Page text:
Col John Platt, CSC Ret'd
The iconic Harbord Diggers RSL sub-Branch, on the Northern Beaches of Sydney, has a long and proud history of serving the veterans’ community of Freshwater, going back to the end of World War 1.
The sub-Branch continues to share a special partnership with The Harbord Diggers Club. Both are separate entities.
Both clubs, from the start, shared similar objectives with their membership.
The Harbord Legion of Ex-Servicemen’s Club, later to be called, Harbord Diggers Memorial Club (The Diggers) was born out of frustration with the RSL movement’s membership rules, which only allowed “returned veterans” to become full members of the RSL. Whereas the Diggers was made up of anyone that had served, including those that served on the “Homefront”. The Diggers Club was based more on community social activities. In the late 1950s both clubs shared joint committees. Mateship was at the core of both organisations.
Both clubs strive to uphold the three main objectives identified back in the 1930’s by the founders;
1. Look after the families of local men killed in WW1 - “Welfare”
2. Look after ex-servicemen who needed support - “Wellbeing”
3. Remember their service - “Ceremonial”
A Walk Back in Time…
Over the four years of World War One (WW1) we guesstimate that about 1900 men, (many of whom were just boys) from the Northern Beaches of Sydney volunteered to serve in Australia’s war effort on battle fields in the Middle East and Europe.
Our RSL sub-Branch, in partnership with the Soldiers Ave Stakeholders Group, believe that over 100 men from the then little village of Freshwater served in WW1 with at least 32 killed in action. The following two short stories of local’s men, both killed in WW1, are special with their full stories found in the history page on this site.
The First Anzac… Sapper Fred Reynolds
The Royal Australian Army of Engineers hold the annual “Reynolds Charity Dinner” in honour of Freshwater local, Frederick Reynolds, who was the first man from Sydney, if not Australia, to lose his life at Gallipoli on 25th April 1915 at about 0428hrs.
Fred Reynolds lived in Crown Road, Queenscliff. He loved to surf and was credited with saving several lives as a lifesaver before he was 19. He worked as an electrical engineer at the Submarine Mine Station, Chowder Bay, before joining the AIF’s 1st Field Company Engineers in 1914.
Prior to the landing of troops at Gallipoli he was on the flagship, HMS Elizabeth. Before the impending battle, he penned his last letter:
“Dear Dad and Mother, just a hurried line to let you know where I am. We are on the flagship. There are 24 of us attached to the 8th Battalion as a demolition party. I will be on the first boat ashore. Quite an honour.”
Fred’s unit was part of the lead element of the Australian and New Zealand Forces to land at dawn at Gallipoli on that fateful morning, but his war was over before it had begun as he was shot in the head and died instantly after using his surfing skills to help rescue three wounded mates.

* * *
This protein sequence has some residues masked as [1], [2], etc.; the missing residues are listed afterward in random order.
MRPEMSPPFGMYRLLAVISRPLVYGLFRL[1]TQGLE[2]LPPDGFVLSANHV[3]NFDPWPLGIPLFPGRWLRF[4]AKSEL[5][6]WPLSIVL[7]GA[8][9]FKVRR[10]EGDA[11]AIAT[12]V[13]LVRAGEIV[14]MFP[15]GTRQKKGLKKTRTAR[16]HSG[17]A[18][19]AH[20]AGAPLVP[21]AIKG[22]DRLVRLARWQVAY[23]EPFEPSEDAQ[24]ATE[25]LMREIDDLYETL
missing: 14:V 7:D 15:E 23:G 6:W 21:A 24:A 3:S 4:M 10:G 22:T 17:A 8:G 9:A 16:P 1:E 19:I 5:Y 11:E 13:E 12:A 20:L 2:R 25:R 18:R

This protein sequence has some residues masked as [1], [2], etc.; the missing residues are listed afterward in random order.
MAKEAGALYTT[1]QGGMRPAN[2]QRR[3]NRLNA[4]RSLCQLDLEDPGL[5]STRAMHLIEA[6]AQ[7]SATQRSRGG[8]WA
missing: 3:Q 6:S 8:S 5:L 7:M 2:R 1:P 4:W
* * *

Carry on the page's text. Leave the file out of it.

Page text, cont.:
L - His body is prominently featured, lying on the waters’ edge, in the iconic “First Day Landing” photograph held in the Australian War Memorial.
Fred’s memory is perpetrated on the Great War Rolls of Honour in the Uniting Church in Marmora Street, Freshwater and on the Manly War Memorial. He has been fittingly remembered in the naming of the Reynolds residential building at the Harbord Diggers Club.
Last Anzac Killed in WW1 from Freshwater…
Joe “Iodine” Saunders was a local, who did not carry a weapon at all. His weapons of war were “buckets of iodine and wads of cotton wool”. Saunders was one of the first stretch-bearer to land on Gallipoli Beach on 25th April 1915, shortly after Reynolds was killed.
How he earned the nickname of "Iodine Joe"— The following article appeared in Smith’s Weekly, a Sydney newspaper dated Saturday 17 January 1925:
“Joe Saunders 'Iodine Joe' of the 1st and 14th Field Ambulance, was one of the gamest chaps who ever left Australia. He carried a wad cotton wool, lint and a bottle of iodine, but his most treasured possession was a mouth-organ with which he comforted many a pain racked lad, both mentally, and physically. Wherever he was, if he came across a casualty, out came the iodine and bandage. He'd go over the top with the rest of the mob and start his good work.”
"Iodine" was one of those individuals who earned a decoration every day of the week and never caught the judge's eye'. Sailing with the - first contingent in- 1914 — he was only a boy of 18 — he served right through to May 1918. He was due for his-long service leave to Australia on May 21, 1918, but on the 20th he was killed while making he’s way to; the rear”.
Fred Reynolds was the “first” killed on day one, 25 April 1915 from Freshwater, and Joe Saunders, near war’s end was the last to be killed, just one day before leaving war for peace at Freshwater. Both men, we think knew each other and neither ever fired a shot. Both true heroes, whose memorial trees were planted by grieving mothers in the 1920’s. Both trees still stand proudly today, not more than 20 meters apart in Soldiers Ave of Honour, Freshwater. Their deeds will not be forgotten.
The above stories are two of many from Sydney’s Northern Beaches … many have been written about by our historian, Wendy Machon and can be found in the “history” section on this site…. all need to be remembered.